This work ethic quickly become part of the fabric of society and has remained an outstanding feature of the American character to this very day.
The reason Japanese work hard (when they do) is from quite different motivations.
Much of it has to do with group consciousness and wanting to see the group succeed.
The group may be large or small, taking the form of a family, a team, a company, or just a group of friends.
The strong Japanese sense of commitment to a group is part of a traditional sense of indebtedness (on) and obligation (giri) that make up the fabric of Japanese society.
This sense of duty originated in the feudal era when feudal lords depended on peasants, who worked hard for them in exchange for protection and a secure life.
Of course, it was a hierarchical relationship but also one of mutual dependence.
In Japan, much depends therefore upon overall group effort and group harmony.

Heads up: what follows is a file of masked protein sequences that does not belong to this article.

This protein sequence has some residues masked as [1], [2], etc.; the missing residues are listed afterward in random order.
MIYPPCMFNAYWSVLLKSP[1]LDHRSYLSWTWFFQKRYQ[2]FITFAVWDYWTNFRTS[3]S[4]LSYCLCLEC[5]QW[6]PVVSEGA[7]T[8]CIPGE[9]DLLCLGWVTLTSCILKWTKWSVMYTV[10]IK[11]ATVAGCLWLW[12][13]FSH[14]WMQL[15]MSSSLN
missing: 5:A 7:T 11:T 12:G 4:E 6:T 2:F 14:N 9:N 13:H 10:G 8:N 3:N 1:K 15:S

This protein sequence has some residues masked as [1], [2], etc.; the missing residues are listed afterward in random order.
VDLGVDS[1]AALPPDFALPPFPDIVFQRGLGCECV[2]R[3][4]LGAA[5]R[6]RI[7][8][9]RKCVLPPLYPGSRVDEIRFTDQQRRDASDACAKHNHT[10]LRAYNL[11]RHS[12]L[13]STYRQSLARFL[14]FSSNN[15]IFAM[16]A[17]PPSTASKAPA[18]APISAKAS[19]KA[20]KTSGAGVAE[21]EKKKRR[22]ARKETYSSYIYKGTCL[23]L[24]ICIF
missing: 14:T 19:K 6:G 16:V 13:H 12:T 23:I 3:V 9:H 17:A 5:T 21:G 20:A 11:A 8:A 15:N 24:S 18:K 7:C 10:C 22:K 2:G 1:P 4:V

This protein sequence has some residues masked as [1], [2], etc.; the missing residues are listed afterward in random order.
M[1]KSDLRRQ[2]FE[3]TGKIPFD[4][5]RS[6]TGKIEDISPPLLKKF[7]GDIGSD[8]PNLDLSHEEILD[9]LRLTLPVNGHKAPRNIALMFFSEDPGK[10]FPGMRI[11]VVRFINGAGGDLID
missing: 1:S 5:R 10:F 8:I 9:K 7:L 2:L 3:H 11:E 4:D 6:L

And while self-sacrifice is demanded for the sake of the group, everybody shares in its successes and failures.
That means every member of the group is not only equally responsible but also culpable for whatever happens.
So in such a system, shame often becomes the driving force behind hard work.
People may work hard not so much from some internal motivation but to avoid appearing as a slacker.
And if you shirk, this brings shame not only on yourself but on the entire group.
(Consequently, some Japanese shirk when others are not looking.)
Of course, the motivation for working hard is instilled and fostered at a young age.
In America, a child's allowance is invariably connected to the completion of certain daily chores, like housecleaning, feeding a pet, or practicing a musical instrument.
American children often get a job delivering newspapers or participate in volunteer activities where they learn personal responsibility.